No screaming when love is a bird
On 22 March birds from across the Archipelago will flock to Central East Java competing for the Arema Cup V, a major national contest staged by the Ornithological Society of Indonesia.
In February 2015 the rules were changed: No screaming, no fighting, only fair play. To enforce the law some of the most humorless soot-suited guards on the market had been hired to patrol heavy steel barriers separating judges and contestants.
If this was a prize fight, a wrestling match or even a football game the security might be understandable – onlookers can get worked up when the sport is violent. But this was a contest of birdsong, not brawlers.
“We’ve had to stop owners from whistling when the judges are working,” said event organizer Alvan. “How can they hear the song properly above noise? But some still get excited.”
Indeed. While the men in black were glaring and fist shaking to pacify birdmen in one part of the 400-strong crowd, supporters on the far side of the square were clapping, chirping and semaphoring.
Their energies were supposed to urge their tiny darlings to reach the top notes that will give their owners the big notes.
Like car-audio technician Oyong Zams and his mate Zamboni Maszams who pocketed Rp 2 million [US$ 160] and a gold-colored lion trophy when their love bird Valentina, 3, won the second round.
Not all contestants came by car, proving the sport is egalitarian. Those who couldn’t persuade a mate to hold the cage on the back of a motorcycle had devised straps to backpack their way to the avian arena.
Here they would test their talents against the best in the ornithological version of Indonesian Idol staged in an old bus depot.
The Indonesian word for ‘bird’ is burung, also a euphemism for the male sexual organs. So the conversation amongst entrants peering at their adversaries is sometimes jocularly bawdy.
By now you’ve guessed that Indonesian songbird competitions aren’t for the genteel. Although the birds are petite and sweet their owners don’t always share the same qualities. Your correspondent had to rearrange his knuckles after every handshake.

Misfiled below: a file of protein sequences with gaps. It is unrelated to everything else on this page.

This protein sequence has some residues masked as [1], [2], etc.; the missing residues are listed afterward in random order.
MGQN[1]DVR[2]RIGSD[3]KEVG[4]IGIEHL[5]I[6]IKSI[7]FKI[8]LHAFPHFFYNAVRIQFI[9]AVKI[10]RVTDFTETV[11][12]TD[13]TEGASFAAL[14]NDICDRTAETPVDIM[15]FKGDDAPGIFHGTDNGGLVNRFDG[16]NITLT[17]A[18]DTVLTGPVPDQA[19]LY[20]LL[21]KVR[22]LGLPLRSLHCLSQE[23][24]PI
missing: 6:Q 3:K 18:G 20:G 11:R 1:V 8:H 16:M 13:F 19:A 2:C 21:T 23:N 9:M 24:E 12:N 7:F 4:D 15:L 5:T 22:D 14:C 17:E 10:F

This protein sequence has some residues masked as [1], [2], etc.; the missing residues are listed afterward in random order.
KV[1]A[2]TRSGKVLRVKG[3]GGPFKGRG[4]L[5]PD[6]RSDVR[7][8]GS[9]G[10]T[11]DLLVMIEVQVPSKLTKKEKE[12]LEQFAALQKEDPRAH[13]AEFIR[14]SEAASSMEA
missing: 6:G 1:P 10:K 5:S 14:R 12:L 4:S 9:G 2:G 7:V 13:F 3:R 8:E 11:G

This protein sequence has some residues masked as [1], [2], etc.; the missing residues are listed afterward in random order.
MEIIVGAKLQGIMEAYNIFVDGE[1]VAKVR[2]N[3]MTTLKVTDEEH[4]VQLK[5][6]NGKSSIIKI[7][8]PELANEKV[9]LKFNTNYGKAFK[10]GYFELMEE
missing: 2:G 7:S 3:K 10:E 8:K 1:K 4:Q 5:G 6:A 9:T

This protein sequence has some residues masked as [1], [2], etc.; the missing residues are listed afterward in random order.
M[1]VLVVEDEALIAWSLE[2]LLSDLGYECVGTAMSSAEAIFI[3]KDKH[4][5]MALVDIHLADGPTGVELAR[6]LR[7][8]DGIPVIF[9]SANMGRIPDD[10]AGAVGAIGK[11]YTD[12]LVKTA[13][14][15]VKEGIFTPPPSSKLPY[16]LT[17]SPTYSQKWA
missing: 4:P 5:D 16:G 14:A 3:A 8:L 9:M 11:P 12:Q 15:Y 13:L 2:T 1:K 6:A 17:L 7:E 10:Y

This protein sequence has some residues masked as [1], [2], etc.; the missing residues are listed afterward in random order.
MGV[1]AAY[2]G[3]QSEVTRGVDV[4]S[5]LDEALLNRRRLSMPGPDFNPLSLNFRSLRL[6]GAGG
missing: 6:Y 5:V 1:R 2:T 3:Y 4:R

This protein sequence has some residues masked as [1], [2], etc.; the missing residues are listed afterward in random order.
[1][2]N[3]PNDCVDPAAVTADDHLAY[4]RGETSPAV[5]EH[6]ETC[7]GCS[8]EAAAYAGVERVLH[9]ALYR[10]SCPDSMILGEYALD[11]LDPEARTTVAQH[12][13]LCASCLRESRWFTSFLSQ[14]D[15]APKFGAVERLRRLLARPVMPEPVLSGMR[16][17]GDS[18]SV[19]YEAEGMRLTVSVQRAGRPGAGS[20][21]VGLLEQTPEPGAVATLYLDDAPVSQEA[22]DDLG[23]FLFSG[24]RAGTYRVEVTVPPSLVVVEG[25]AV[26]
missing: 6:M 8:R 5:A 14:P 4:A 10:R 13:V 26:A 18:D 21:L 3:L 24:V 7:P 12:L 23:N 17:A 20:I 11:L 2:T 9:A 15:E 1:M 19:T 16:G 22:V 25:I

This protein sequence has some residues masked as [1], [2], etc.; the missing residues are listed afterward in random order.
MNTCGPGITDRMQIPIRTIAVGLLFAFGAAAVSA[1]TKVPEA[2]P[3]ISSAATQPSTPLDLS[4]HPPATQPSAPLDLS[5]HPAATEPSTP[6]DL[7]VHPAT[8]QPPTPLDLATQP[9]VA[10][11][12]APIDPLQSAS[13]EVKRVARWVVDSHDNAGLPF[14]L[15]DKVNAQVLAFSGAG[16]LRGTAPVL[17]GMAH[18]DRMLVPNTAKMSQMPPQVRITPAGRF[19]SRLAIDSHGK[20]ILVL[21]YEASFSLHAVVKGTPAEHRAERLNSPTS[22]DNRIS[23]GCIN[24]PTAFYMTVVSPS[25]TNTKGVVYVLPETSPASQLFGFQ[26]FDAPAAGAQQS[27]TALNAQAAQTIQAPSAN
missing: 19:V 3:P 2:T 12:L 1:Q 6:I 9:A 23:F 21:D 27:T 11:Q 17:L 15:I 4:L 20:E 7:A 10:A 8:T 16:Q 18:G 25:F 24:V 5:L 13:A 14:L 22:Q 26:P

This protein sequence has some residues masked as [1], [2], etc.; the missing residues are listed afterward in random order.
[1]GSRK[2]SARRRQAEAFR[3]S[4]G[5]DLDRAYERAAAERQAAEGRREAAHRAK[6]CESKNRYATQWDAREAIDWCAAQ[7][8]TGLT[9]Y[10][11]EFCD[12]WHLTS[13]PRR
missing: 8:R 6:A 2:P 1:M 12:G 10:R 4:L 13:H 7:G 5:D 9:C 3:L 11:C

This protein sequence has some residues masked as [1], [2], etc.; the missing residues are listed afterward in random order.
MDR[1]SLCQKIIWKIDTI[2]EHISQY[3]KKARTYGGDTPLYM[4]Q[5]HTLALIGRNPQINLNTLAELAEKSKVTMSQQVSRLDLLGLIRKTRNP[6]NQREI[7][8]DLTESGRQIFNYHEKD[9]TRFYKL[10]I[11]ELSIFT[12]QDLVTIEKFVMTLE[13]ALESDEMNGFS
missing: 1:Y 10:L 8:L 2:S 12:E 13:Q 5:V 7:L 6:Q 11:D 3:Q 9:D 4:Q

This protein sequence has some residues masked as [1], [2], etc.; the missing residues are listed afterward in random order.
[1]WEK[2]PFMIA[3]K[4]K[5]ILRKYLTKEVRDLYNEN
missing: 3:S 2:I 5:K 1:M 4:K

Yet these same bonecrushers, with great delicacy, served miniscule morsels of hand-picked insects or the finest kibbled grain to tempt their beloveds. When the sun elbowed its way through the black clouds, the birdmen, carrying sprays like pistols, stopped everything to shower cooling droplets on frazzled feathers, then moved the tweeters to deeper shade.
To keep their protégés ready for the big moment the cages were hooded like tea cosies. Some were made of best batik, others of velvet. Princesses in the Age of Chivalry could not have received gentler care.
Every time the sweethearts opened their bowels or dropped an inedible husk, the bottom tray of their gilded coops was whipped open and washed. If the birdmen’s wives get the same attention, then marriage to one of these guys should make cohabitation with charming Latin lovers or caring feminists a tiresome bore.
“It’s true - if you look after your bird, your bird looks after you,” said Oyong. “I have to keep my thirteen safe from cats and rats. Thieves can also be a problem. The best birds tend to come from Solo and Yogyakarta, but Malang ranks third.”
Apart from the pouting promotion girls working for a tobacco-company sponsor, birdsong contests seem to be men’s stuff. An exception was businesswoman Hamida, 38, (below) who chose her wardrobe to match the plumage of lovebird Blue Ice.
Water authority official Agus Irawan, 49, is a fledgling who started in the sport six months ago with one bird. “I spend only Rp 3000 [US 25 cents] a week on feed,” he said, “but it can be expensive to enter – Sexy cost me Rp 4 million [US $320].”
Bystanders thought this sum too ludicrously small to warrant more than a sneer. One claimed his rainbow-hued parrot had been imported from Holland for five times Agus’ investment.
To ensure the losers don’t let fly alleging bias, half the judges had been recruited from outside Malang. For each of the 29 contests including Best Lovebird Executive, Mixed Star Import and Yellow Crowned Bulbul Professional, the birds were gathered in a group and given pep talks by their carers.
Then the cages were placed on tall stools so the judges could check the hopefuls’ health and fitness to perform, like doctors before a boxing match.
Having passed the medical, the birds’ aviaries were hauled aloft alongside a number. The owners were ordered away and the guards locked the gates, giving the death stare to anyone who looked likely to cause a flap.
Suddenly the singing started as the pampered pretties realised they were among rivals. Had cage doors burst open love birds would have become war birds.
Much though we’d like to believe otherwise, avifauna doesn’t use song to charm humans. They exercise their voices to define territory and threaten intruders – unless the outsiders are member of the opposite sex shopping for a mate who can reach a higher scale.
Imagine the thought-track: ‘He’s got a loud beak but will he make a good provider? I need more than gnats and beetles – my sister’s already getting larvae from her cock’.
The twelve white-shirted judges appeared to listen intently before shouting results to adjudicators. After a few minutes they swapped positions to ensure no favoritism. The scene resembled a stock exchange bear pit where crazed brokers bawl out quotes.
But here the crowd was too far back to hear the thrill of the trill. The hubbub only subsided when the judges announced their decision. Then the gates opened for the rush to retrieve winners and losers.
“I’m not in it for the money,” said Agus, who stayed true to his wish. “It’s difficult to find wildlife in the suburbs, apart from sparrows, so this is a way to get closer to nature and understand conservation.”
First published in The Jakarta Post 10 March 2015)